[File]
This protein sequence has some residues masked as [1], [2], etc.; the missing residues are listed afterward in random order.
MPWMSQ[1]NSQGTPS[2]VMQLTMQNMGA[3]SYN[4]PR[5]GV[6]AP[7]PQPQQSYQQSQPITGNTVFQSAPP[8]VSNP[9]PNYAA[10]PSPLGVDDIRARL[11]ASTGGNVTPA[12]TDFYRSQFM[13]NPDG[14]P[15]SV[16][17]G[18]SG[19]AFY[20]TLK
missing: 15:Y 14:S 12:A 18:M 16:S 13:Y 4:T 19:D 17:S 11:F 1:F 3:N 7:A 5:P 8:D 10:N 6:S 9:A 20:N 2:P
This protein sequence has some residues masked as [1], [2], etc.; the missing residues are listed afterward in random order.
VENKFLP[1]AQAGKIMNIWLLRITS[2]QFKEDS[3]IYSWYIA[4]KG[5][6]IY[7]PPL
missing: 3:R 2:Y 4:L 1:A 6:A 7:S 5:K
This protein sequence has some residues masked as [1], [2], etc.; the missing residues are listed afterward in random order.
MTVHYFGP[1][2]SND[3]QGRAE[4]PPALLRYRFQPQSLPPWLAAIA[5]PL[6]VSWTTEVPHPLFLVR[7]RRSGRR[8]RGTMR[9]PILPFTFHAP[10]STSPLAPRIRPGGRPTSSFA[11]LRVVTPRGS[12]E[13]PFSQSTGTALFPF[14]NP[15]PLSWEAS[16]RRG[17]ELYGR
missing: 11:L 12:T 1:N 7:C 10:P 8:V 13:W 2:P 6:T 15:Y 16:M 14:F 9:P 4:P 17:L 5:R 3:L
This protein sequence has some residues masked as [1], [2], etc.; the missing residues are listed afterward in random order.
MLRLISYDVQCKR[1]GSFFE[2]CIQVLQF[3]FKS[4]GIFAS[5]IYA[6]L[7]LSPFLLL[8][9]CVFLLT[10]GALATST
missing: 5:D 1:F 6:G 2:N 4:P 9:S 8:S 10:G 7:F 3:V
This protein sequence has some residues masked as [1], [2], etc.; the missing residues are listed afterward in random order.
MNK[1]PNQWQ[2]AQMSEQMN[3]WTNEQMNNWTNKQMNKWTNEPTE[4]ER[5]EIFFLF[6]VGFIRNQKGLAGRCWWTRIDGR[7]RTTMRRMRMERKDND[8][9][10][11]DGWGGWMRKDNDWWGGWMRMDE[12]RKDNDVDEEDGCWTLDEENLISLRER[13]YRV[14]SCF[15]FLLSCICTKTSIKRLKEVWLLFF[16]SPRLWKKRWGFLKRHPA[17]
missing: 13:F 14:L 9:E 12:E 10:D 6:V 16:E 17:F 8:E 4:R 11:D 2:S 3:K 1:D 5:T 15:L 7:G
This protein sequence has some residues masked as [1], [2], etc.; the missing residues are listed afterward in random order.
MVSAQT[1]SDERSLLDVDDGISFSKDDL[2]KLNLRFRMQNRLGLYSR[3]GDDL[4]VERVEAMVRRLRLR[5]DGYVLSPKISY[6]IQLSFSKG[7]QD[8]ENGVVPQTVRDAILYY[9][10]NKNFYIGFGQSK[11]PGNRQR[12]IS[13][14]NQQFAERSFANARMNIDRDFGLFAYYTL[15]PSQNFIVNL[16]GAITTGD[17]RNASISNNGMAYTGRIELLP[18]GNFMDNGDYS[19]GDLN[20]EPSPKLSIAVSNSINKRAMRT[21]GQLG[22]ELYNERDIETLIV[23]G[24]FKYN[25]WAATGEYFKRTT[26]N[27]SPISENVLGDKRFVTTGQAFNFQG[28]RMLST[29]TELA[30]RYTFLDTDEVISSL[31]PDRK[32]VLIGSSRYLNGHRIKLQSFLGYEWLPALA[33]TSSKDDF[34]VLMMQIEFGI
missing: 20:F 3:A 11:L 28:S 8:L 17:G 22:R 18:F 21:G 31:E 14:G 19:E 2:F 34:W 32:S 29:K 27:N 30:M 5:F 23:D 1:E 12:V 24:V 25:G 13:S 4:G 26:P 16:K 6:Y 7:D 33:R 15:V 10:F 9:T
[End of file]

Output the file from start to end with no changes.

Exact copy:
This protein sequence has some residues masked as [1], [2], etc.; the missing residues are listed afterward in random order.
MPWMSQ[1]NSQGTPS[2]VMQLTMQNMGA[3]SYN[4]PR[5]GV[6]AP[7]PQPQQSYQQSQPITGNTVFQSAPP[8]VSNP[9]PNYAA[10]PSPLGVDDIRARL[11]ASTGGNVTPA[12]TDFYRSQFM[13]NPDG[14]P[15]SV[16][17]G[18]SG[19]AFY[20]TLK
missing: 15:Y 14:S 12:A 18:M 16:S 13:Y 4:T 19:D 17:S 11:F 1:F 3:N 7:A 5:P 8:D 10:N 6:S 9:A 20:N 2:P
This protein sequence has some residues masked as [1], [2], etc.; the missing residues are listed afterward in random order.
VENKFLP[1]AQAGKIMNIWLLRITS[2]QFKEDS[3]IYSWYIA[4]KG[5][6]IY[7]PPL
missing: 3:R 2:Y 4:L 1:A 6:A 7:S 5:K
This protein sequence has some residues masked as [1], [2], etc.; the missing residues are listed afterward in random order.
MTVHYFGP[1][2]SND[3]QGRAE[4]PPALLRYRFQPQSLPPWLAAIA[5]PL[6]VSWTTEVPHPLFLVR[7]RRSGRR[8]RGTMR[9]PILPFTFHAP[10]STSPLAPRIRPGGRPTSSFA[11]LRVVTPRGS[12]E[13]PFSQSTGTALFPF[14]NP[15]PLSWEAS[16]RRG[17]ELYGR
missing: 11:L 12:T 1:N 7:C 10:P 8:V 13:W 2:P 6:T 15:Y 16:M 14:F 9:P 4:P 17:L 5:R 3:L
This protein sequence has some residues masked as [1], [2], etc.; the missing residues are listed afterward in random order.
MLRLISYDVQCKR[1]GSFFE[2]CIQVLQF[3]FKS[4]GIFAS[5]IYA[6]L[7]LSPFLLL[8][9]CVFLLT[10]GALATST
missing: 5:D 1:F 6:G 2:N 4:P 9:S 8:S 10:G 7:F 3:V
This protein sequence has some residues masked as [1], [2], etc.; the missing residues are listed afterward in random order.
MNK[1]PNQWQ[2]AQMSEQMN[3]WTNEQMNNWTNKQMNKWTNEPTE[4]ER[5]EIFFLF[6]VGFIRNQKGLAGRCWWTRIDGR[7]RTTMRRMRMERKDND[8][9][10][11]DGWGGWMRKDNDWWGGWMRMDE[12]RKDNDVDEEDGCWTLDEENLISLRER[13]YRV[14]SCF[15]FLLSCICTKTSIKRLKEVWLLFF[16]SPRLWKKRWGFLKRHPA[17]
missing: 13:F 14:L 9:E 12:E 10:D 6:V 16:E 17:F 8:E 4:R 11:D 2:S 3:K 1:D 5:T 15:L 7:G
This protein sequence has some residues masked as [1], [2], etc.; the missing residues are listed afterward in random order.
MVSAQT[1]SDERSLLDVDDGISFSKDDL[2]KLNLRFRMQNRLGLYSR[3]GDDL[4]VERVEAMVRRLRLR[5]DGYVLSPKISY[6]IQLSFSKG[7]QD[8]ENGVVPQTVRDAILYY[9][10]NKNFYIGFGQSK[11]PGNRQR[12]IS[13][14]NQQFAERSFANARMNIDRDFGLFAYYTL[15]PSQNFIVNL[16]GAITTGD[17]RNASISNNGMAYTGRIELLP[18]GNFMDNGDYS[19]GDLN[20]EPSPKLSIAVSNSINKRAMRT[21]GQLG[22]ELYNERDIETLIV[23]G[24]FKYN[25]WAATGEYFKRTT[26]N[27]SPISENVLGDKRFVTTGQAFNFQG[28]RMLST[29]TELA[30]RYTFLDTDEVISSL[31]PDRK[32]VLIGSSRYLNGHRIKLQSFLGYEWLPALA[33]TSSKDDF[34]VLMMQIEFGI
missing: 20:F 3:A 11:L 28:S 8:L 17:G 22:R 18:F 21:G 31:E 14:G 19:E 2:F 34:W 32:S 29:K 27:N 30:M 5:F 23:D 1:E 12:V 24:V 25:G 13:S 4:G 26:P 16:K 6:Y 7:D 33:R 15:V 10:F 9:T